Sell Global Products, Package Local Designs

For years, many Nigerian families complained about the cost of laundry detergents. Two companies, Unilever and PZ, dominated the market. They sold their Omo and Elephant brands in big boxes that were unaffordable to most families.

 

Families looked for alternatives so they could buy the detergents in smaller quantities. Local companies sprung up, but failed due to quality issues. During this period, it was common for families to pool resources to buy the big boxes and share them. Retailers noticed this trend and started repacking the goods in smaller nylon bags so that more people could buy.

 

Yet the major brands did not change their packaging strategies. They failed to understand that, though the product may be cheap, people were having trouble buying it. A similar problem existed for powered milk. Peak brand, distributed by a Dutch company, was dominant in the market. But to most families, the packaged size, in tins, was too large to be affordable. The multinational companies distributing these products were merely sending the same content and size they sold in more affluent economies.

 

Then Procter & Gamble came into Nigeria and introduced products that were differentiated by size. Their Ariel detergents could be bought in sachets, at sizes many families could easily afford. Ariel became very popular and soon other brands introduced sachets. Sure, over a long period of time, families might spend more on Ariel; but to most consumers the choice it provided, to meet other needs while still getting laundry done, was huge. The same thing happened with powdered milk. A company introduced a brand, Cowbell, in sachets. It became the most popular powered milk in college dorms as students could easily afford the smaller units.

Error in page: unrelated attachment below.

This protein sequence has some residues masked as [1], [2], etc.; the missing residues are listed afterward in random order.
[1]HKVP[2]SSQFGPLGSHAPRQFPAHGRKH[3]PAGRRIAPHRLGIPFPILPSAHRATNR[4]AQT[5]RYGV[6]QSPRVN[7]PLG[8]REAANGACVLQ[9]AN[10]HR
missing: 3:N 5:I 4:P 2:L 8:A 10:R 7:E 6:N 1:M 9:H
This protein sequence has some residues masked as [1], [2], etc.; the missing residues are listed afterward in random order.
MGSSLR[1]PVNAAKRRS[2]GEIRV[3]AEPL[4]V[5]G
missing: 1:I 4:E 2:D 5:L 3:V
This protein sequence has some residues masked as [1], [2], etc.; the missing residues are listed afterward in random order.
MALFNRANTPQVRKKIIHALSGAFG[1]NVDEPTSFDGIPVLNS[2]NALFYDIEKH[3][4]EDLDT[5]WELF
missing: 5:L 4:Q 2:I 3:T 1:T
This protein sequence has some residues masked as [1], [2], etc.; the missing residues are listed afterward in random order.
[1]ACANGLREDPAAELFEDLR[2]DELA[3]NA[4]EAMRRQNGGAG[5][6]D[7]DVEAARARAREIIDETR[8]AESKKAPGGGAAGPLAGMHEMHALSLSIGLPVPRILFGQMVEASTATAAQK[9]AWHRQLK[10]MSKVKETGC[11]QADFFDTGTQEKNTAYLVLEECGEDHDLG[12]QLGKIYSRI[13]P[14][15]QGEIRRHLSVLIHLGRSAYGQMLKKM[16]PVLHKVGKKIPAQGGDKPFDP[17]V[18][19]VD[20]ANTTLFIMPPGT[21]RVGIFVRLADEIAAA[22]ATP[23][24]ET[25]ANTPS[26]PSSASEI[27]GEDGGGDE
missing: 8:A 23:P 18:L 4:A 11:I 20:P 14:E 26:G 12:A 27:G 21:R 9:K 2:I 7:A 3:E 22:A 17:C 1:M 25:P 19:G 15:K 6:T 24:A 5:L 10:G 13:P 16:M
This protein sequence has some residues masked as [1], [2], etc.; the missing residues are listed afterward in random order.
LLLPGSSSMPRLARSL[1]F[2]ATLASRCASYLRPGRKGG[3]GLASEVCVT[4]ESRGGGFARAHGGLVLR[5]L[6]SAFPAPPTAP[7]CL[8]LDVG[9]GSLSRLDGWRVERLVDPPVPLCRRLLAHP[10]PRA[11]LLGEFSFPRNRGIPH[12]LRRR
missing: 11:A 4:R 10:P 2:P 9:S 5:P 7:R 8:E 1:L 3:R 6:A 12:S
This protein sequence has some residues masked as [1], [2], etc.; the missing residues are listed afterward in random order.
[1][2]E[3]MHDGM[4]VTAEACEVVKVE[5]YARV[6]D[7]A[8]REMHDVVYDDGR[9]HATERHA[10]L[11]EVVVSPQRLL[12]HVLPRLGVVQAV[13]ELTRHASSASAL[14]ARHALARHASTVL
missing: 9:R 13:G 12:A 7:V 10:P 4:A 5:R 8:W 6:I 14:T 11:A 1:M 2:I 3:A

As companies go global, some replicate the business model that has worked in their native nations. They fail to recognize the new culture, purchasing power, and general economic development in the new markets. That lack of understanding leads to them selling products that fail to meet the needs of the locals.

Firms must think global, yet act local; it other words, they must have a glocal strategy through which they utilize their global experiences and yet customize the services and products to the local markets. This is not just for product design; it applies to branding, marketing, and distribution.

 

Even within a country, a firm might need multiple messages. A few years ago, a meat processor opened a plant in northern Nigeria, which is predominantly Muslim. He had operated successful ones in the Christian-dominated southern part of the country. He replicated his model without any major change; after all, he was still in the same country. But four months later, the new plant was doing so poorly that he considered closing it. Nothing seemed to work.

 

After working with consultants, he learned that in his TV ads, one of the animals appeared to be dead before being slaughtered. The locals do not eat such animals and they avoided the brand. The business immediately changed the ads and showed clearly how the animals were raised, killed, and processed. The business blossomed.

 

Next time you plan to enter a developing market, do not just ship what you have sold in the developed world. Engage these new customers to help define the products they will buy. At the bottom, there is a fortune, but you can only unlock it if you allow the people to help inspire some of your products.

 

author/ndubuisi ekekwe

originally published in HBR

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